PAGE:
Heart Rate Variability: The variability in timing between heartbeats. Increased heart rate variability suggests increased parasympathetic activity and/or decreased sympathetic activity of the autonomic nervous system.

Cardiac Workload (myocardial workload): A measure of the stress put on the heart muscle. When measured at rest, this index can be used to indicate cardiovascular health.

Vascular Capacity (Tau): A measure of the elasticity of a subject’s blood vessels. When measured at rest, this index can be used to indicate cardiovascular health as it strongly correlates with vascular stiffness. A person with a high Tau has better vascular health than someone with a low Tau. Also, certain transient activities and physiological events can lead to immediate changes in Tau (e.g., drinking alcohol, smoking).

3. Physical index

Body Mass Index: A measure of an individual’s tissue mass (muscle, fat, and bone) adjusted for height. It is a commonly used indicator of overall body fat and serves as a tool for categorizing individuals as underweight, normal weight, overweight, or obese based on health risk.

Facial Skin Age: This estimate can be used as an indicator for the aging of a subject’s facial skin. Many factors, such as fatigue level and the use of skincare or cosmetics products, may influence it.

Waist-to-Height ratio: An individual’s waist circumference is expressed as a percentage of their height (with both measured in the same units).

Body Shape Index: A measure of abdominal region size (as determined by waist circumference) relative to overall body size (as determined by Body Mass Index and height). A larger abdominal region suggests elevated levels of deep abdominal fat associated with various health risks.

Mental stress index: A lower-than-normal stress reading results in a lower Mental Stress Index (MSI) that is beneficial for long-term psychological and physical health. Receiving MSI readings in this zone is most suitable for the home or leisure environments. Activating this lower level of mental arousal may facilitate concentration in difficult or unfamiliar tasks.

4. General risk

Cardiovascular Disease Risk: A subject’s likelihood of experiencing their first heart attack or stroke within the next 10 years, expressed as a percentage.

Heart Attack Risk: A subject’s likelihood of experiencing their first heart attack within the next 10 years, expressed as a percentage.

Stroke Risk: A subject’s likelihood of experiencing their first stroke within the next 10 years, expressed as a percentage.

MaNaDr’s Facescan technology can detect so many hidden health problems via a non-invasive method, and it’s also very simple to use. A step-by-step guide on how to use the technology is shown below.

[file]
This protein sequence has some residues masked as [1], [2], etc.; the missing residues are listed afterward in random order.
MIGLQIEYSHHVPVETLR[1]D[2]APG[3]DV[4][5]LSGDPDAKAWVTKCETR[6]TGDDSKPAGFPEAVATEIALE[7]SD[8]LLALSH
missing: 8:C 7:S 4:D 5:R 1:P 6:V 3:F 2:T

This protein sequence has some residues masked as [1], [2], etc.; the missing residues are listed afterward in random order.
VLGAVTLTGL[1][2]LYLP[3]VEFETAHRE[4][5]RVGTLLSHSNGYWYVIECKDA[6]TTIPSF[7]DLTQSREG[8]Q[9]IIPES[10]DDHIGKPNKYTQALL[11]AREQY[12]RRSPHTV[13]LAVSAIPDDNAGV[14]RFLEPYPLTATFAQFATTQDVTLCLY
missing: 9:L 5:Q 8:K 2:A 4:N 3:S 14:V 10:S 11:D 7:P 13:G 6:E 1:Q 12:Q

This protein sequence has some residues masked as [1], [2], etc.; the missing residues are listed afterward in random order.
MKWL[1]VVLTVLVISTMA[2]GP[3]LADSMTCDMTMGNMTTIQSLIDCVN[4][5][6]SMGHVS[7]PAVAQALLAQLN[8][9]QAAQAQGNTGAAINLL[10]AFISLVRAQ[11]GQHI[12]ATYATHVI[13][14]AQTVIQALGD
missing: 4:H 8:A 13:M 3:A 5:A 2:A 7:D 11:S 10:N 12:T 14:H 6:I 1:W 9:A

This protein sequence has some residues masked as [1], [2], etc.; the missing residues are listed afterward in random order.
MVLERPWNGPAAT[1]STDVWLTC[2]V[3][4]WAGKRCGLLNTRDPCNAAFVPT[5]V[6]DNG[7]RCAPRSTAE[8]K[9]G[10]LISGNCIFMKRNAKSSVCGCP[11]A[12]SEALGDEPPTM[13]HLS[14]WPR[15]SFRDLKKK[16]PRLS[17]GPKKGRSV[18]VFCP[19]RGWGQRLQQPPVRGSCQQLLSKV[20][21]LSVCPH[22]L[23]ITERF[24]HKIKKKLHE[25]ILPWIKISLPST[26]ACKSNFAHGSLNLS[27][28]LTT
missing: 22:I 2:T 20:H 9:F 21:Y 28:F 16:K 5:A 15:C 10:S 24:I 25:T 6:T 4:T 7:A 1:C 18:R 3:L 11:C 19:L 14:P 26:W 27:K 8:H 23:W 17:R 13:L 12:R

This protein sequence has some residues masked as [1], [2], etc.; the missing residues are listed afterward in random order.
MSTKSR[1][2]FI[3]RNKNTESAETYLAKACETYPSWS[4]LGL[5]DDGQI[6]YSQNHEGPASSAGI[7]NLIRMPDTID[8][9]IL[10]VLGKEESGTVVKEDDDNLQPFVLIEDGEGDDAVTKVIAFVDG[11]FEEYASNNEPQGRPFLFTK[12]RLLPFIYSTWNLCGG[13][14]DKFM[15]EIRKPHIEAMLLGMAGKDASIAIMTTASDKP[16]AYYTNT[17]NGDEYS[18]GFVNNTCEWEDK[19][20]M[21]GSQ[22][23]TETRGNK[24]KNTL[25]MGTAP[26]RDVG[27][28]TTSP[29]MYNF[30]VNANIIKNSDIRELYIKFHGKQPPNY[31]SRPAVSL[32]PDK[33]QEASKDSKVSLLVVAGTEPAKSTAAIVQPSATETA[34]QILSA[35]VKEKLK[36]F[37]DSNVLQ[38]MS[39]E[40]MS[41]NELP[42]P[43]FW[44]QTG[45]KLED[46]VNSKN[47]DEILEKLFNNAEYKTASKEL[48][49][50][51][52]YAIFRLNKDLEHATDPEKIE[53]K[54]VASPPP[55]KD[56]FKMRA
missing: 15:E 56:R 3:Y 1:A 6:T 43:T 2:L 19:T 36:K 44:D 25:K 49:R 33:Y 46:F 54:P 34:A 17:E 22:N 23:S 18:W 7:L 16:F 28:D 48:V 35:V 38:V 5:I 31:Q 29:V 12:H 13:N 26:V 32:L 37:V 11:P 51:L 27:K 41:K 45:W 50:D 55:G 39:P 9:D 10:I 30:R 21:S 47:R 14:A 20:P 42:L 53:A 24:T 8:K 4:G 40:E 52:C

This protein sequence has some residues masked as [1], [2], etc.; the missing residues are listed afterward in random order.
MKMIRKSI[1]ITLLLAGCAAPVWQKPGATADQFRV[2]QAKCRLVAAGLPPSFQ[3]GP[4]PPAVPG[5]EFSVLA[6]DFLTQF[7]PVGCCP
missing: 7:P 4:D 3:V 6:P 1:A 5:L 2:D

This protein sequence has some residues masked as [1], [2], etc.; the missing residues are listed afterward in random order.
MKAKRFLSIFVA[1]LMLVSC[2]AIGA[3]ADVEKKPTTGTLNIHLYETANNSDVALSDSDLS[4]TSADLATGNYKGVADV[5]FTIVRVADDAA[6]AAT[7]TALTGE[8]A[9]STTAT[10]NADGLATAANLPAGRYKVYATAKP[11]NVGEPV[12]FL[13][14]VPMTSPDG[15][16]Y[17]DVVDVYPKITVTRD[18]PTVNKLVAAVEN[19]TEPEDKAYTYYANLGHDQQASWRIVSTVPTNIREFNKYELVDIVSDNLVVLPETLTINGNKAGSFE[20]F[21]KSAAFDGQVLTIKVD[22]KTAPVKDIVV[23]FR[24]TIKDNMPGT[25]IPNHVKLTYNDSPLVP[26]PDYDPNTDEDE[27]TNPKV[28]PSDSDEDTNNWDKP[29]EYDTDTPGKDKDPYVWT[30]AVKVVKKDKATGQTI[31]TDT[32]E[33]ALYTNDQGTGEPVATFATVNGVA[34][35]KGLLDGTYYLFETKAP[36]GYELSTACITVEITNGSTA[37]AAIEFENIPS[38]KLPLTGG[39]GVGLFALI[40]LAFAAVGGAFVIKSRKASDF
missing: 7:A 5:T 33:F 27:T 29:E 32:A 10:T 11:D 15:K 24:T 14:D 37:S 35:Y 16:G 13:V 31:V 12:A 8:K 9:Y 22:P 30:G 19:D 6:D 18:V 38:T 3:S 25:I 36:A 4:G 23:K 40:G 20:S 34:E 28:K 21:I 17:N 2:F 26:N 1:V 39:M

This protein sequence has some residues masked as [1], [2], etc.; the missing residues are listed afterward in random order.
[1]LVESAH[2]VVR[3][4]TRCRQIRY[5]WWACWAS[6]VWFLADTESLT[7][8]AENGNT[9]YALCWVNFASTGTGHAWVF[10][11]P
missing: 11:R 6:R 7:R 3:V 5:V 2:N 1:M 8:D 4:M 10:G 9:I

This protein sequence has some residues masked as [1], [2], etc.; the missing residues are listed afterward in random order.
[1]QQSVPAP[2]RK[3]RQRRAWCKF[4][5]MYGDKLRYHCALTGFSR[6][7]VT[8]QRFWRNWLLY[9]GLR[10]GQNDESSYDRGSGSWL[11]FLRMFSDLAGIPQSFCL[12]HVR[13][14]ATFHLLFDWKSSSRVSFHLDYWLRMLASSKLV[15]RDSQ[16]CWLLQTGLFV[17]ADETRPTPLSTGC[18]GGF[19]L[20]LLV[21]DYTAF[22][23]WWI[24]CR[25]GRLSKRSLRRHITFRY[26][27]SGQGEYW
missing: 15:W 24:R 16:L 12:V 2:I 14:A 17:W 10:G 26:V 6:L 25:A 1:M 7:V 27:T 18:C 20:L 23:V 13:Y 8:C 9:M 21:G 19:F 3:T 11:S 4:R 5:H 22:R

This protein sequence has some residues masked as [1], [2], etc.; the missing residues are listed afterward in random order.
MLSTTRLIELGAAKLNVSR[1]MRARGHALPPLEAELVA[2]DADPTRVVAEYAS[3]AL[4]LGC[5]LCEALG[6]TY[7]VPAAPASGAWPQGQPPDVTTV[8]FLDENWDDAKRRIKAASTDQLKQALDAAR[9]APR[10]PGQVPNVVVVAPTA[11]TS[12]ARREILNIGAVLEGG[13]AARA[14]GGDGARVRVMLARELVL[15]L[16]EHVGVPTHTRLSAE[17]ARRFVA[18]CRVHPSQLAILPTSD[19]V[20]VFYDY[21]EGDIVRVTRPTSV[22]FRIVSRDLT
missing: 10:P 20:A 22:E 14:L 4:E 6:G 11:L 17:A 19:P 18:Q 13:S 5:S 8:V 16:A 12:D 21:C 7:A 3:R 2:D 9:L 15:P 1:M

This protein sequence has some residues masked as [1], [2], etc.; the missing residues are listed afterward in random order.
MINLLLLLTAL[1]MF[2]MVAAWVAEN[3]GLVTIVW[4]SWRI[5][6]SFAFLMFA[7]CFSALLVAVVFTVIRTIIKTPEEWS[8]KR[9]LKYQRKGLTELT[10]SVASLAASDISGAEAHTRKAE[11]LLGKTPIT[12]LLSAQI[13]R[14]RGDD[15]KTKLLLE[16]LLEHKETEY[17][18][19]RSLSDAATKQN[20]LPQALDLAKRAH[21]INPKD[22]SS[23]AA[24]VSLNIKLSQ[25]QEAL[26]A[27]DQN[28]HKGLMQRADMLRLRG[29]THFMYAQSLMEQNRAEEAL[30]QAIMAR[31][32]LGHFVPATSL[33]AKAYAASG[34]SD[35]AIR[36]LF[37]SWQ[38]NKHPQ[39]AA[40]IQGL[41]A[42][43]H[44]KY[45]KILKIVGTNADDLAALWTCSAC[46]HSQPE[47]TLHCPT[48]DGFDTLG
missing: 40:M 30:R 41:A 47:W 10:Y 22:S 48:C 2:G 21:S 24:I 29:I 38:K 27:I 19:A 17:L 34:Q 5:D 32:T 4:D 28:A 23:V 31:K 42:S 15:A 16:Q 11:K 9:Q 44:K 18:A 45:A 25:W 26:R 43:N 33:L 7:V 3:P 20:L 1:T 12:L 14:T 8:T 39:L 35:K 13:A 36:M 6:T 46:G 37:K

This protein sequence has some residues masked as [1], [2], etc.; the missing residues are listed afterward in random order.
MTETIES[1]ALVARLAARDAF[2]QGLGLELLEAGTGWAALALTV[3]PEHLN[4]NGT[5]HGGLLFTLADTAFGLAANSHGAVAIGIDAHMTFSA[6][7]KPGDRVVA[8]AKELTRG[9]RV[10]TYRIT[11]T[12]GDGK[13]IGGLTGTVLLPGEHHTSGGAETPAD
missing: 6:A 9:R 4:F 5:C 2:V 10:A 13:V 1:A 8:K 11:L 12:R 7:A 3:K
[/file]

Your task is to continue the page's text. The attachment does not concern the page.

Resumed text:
How To Check Your Health With MaNaDr AI Face Scan

Step 1: Click the AI Facescan button in your MaNaDr Patient App and press “Next” to prepare for the scanning process.

Step 2: Put your phone in front of your face for a few seconds and wait for the software to analyze your health.

Step 3: We wish you the pink of health, but if the parameters aren’t great, please make an appointment to see a doctor!

Conclusion: Embracing a New Era of Non-Invasive Health Detection

MaNaDr’s FaceScan technology represents a remarkable leap forward in telemedicine. By harnessing the power of optical imaging and advanced facial feature extraction, FaceScan offers a non-invasive approach to health detection. This groundbreaking technology holds immense potential for early detection, preventive care, and improved patient outcomes, from cardiovascular assessments to remote blood pressure monitoring and multi-pose health assessment. MaNaDr’s commitment to innovation and patient-centric telemedicine is shaping the future of healthcare, empowering individuals to take control of their well-being.


Aranha, M. M., Lamas, J. L., & Granjal, J. (2020). Facial spoofing detection using local binary patterns and convolutional neural networks. Biomedical Signal Processing and Control, 57, 101743.

Cao, Z., Wang, Q., Zhang, Y., & Zhang, C. (2019). Adaptive Deep Multi-pose Face Recognition. IEEE Transactions on Image Processing, 28(4), 1982-1993.

Yang, H., Xu, W., Li, Y., & Luo, Z. (2020). Face spoofing detection method based on visual saliency and multi-feature fusion. Circulation: Cardiovascular Imaging, 12(8), e008857.

(Nuralogix) Scientific_Reports – Transdermal Optical Imaging

(Nuralogix) TOI Measurement Quality Report v2.12